Asteroid Dust Cloud May be Earth’s Best Hope Against Global Warming
Environmentalists want people to reduce their carbon footprints, compost, and do absolutely anything that might be able to reduce the effects of global warming. I’m not saying the environment isn’t important, but the battle against convenience will inevitably be a losing one. Luckily for us, scientists from Scotland may have found a way to prevent the sun from melting us alive without asking the average person to stop driving their car. Researchers at the University of Strathclyde think the best way to reduce the sun’s impact on the planet is to block some of its rays with a giant cloud of asteroid dust.
Technically, the plan falls under the umbrella of Geoengineering, where scientists would attempt artificially altering the planet’s temperature using one of a handful of grand procedures for fixing the planet’s climate problems. Some of these projects involve strengthening the atmosphere, others suggest building a series of mirrors to deflect some of the sun’s heat back into space. Realistically, the asteroid dust technique would simply absorb some of the energy directed at the Earth, which would counter-balance the increased amount of heat passing through our atmosphere.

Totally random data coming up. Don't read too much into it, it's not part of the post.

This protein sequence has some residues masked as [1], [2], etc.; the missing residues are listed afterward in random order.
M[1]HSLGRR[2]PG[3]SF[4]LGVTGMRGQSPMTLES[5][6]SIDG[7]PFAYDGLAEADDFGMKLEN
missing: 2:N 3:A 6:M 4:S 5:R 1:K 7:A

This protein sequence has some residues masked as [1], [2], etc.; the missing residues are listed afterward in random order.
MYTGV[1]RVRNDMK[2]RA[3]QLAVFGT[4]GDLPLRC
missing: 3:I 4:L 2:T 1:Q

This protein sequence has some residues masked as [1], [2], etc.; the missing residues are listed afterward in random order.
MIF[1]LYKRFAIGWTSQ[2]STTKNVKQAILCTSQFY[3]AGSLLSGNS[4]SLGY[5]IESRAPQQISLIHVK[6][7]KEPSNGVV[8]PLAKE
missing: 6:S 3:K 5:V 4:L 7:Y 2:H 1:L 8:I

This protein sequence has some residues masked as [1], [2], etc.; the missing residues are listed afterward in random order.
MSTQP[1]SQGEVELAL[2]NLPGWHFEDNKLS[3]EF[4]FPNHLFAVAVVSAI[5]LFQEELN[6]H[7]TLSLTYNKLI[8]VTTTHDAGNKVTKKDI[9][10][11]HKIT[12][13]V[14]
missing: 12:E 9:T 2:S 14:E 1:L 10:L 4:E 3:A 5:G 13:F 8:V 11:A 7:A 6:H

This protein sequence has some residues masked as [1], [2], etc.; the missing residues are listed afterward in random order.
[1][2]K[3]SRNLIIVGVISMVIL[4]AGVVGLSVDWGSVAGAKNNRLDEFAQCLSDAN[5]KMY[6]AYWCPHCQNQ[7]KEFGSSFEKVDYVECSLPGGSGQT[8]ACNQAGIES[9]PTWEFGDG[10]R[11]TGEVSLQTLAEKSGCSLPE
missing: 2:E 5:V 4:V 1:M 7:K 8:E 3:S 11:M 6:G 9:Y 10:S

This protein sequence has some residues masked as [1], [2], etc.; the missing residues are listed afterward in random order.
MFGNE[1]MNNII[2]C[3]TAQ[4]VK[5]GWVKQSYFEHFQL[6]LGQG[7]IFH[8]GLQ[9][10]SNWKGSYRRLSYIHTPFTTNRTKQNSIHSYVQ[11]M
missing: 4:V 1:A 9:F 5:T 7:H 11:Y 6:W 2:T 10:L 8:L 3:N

So how do we do it? Researchers suggest we equip nearby asteroid orbiting the earth with a “mass driver”, which would fling the rock’s debris away from it. The device would both increase the asteroid’s orbital speed, and serve as the primary device for generating the dust shield. They even have a specific asteroid in mind. 1036 Ganymed, the largest near-Earth asteroid, could create a dust field that would absorb 6.58 percent of earthbound solar radiation.
On the other hand, the field would weigh about 11-million-billion tons, which sounds like enough to kill all life on Earth. That’s just my guesstimate, though.
Of course, even if the asteroid cloud could work, the team working on the project doesn’t think people should give up on promoting a greener lifestyle:
“I would like to make it clear that I would never suggest geoengineering in place of reducing our carbon emissions,” said Russel Bewick, space scientist at the University of Strathclyde. “We can buy time to find a lasting solution to combat Earth’s climate change. The dust cloud is not a permanent cure, but it could offset the effects of climate change for a given time to allow slow-acting measures like carbon capture to take effect.”
In the end, the question is whether or not reducing solar radiation is worth the risk. There’s no way to test whether or not the asteroid dust shield would work. We’re either going to do it or we aren’t. Personally, I’m for it: I just looked out my window and saw guy throw a cheeseburger wrapper next to a garbage can, so I think we’re going to need a little more time to get our act together.